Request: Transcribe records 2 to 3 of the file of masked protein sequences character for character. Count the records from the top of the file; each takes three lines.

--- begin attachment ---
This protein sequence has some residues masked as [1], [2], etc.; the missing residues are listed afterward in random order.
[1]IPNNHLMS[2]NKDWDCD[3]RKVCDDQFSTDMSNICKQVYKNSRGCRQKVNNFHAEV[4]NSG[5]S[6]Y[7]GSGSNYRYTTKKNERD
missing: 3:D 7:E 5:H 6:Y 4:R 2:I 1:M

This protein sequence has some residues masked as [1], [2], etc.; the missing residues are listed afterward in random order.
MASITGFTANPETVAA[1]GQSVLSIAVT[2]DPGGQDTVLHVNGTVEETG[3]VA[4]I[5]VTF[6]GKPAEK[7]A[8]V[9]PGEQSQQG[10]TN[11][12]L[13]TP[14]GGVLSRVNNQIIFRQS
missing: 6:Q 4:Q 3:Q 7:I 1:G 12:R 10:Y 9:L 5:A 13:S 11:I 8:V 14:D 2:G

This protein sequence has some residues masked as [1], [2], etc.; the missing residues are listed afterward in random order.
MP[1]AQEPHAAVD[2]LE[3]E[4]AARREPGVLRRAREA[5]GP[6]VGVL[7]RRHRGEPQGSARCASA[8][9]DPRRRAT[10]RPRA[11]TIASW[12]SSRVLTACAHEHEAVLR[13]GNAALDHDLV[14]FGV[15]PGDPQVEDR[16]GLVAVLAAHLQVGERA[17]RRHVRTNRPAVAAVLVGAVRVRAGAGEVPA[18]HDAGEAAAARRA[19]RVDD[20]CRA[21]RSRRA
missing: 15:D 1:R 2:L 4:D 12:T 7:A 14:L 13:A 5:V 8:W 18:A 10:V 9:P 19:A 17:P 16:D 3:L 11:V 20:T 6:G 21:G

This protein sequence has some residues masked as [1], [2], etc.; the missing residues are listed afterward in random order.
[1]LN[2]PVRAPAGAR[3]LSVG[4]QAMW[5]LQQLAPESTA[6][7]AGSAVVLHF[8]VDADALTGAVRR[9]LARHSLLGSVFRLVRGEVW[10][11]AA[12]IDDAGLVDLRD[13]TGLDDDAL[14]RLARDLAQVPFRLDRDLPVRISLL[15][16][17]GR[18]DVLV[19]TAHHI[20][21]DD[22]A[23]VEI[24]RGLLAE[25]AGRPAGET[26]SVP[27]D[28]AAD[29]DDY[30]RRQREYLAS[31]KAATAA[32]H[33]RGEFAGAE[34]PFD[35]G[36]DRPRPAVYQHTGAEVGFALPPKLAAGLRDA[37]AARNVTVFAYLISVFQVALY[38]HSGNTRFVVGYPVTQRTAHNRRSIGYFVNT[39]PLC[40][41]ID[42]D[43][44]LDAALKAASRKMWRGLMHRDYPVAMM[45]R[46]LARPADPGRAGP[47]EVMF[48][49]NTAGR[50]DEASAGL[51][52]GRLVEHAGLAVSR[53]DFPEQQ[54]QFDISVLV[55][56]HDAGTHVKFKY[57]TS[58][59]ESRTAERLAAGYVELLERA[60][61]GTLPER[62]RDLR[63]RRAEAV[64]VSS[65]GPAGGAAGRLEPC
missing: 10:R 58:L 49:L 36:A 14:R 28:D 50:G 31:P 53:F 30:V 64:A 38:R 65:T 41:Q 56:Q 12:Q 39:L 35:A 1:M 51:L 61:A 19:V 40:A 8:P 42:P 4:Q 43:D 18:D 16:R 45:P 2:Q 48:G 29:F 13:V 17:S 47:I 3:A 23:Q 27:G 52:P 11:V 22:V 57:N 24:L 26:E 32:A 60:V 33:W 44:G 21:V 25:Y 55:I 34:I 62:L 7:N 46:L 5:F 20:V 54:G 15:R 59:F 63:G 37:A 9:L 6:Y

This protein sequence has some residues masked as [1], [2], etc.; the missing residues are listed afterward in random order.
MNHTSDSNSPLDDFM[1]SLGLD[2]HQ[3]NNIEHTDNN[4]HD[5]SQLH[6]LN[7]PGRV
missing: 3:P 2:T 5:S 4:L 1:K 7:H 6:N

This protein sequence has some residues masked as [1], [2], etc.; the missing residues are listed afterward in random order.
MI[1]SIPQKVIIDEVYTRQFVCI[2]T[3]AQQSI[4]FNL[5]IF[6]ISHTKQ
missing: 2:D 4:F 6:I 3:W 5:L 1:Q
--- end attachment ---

This protein sequence has some residues masked as [1], [2], etc.; the missing residues are listed afterward in random order.
MASITGFTANPETVAA[1]GQSVLSIAVT[2]DPGGQDTVLHVNGTVEETG[3]VA[4]I[5]VTF[6]GKPAEK[7]A[8]V[9]PGEQSQQG[10]TN[11][12]L[13]TP[14]GGVLSRVNNQIIFRQS
missing: 6:Q 4:Q 3:Q 7:I 1:G 12:R 10:Y 9:L 5:A 13:S 11:I 8:V 14:D 2:G

This protein sequence has some residues masked as [1], [2], etc.; the missing residues are listed afterward in random order.
MP[1]AQEPHAAVD[2]LE[3]E[4]AARREPGVLRRAREA[5]GP[6]VGVL[7]RRHRGEPQGSARCASA[8][9]DPRRRAT[10]RPRA[11]TIASW[12]SSRVLTACAHEHEAVLR[13]GNAALDHDLV[14]FGV[15]PGDPQVEDR[16]GLVAVLAAHLQVGERA[17]RRHVRTNRPAVAAVLVGAVRVRAGAGEVPA[18]HDAGEAAAARRA[19]RVDD[20]CRA[21]RSRRA
missing: 15:D 1:R 2:L 4:D 12:T 7:A 14:L 13:A 5:V 8:W 18:A 10:V 9:P 19:A 17:P 16:D 3:L 11:V 20:T 6:G 21:G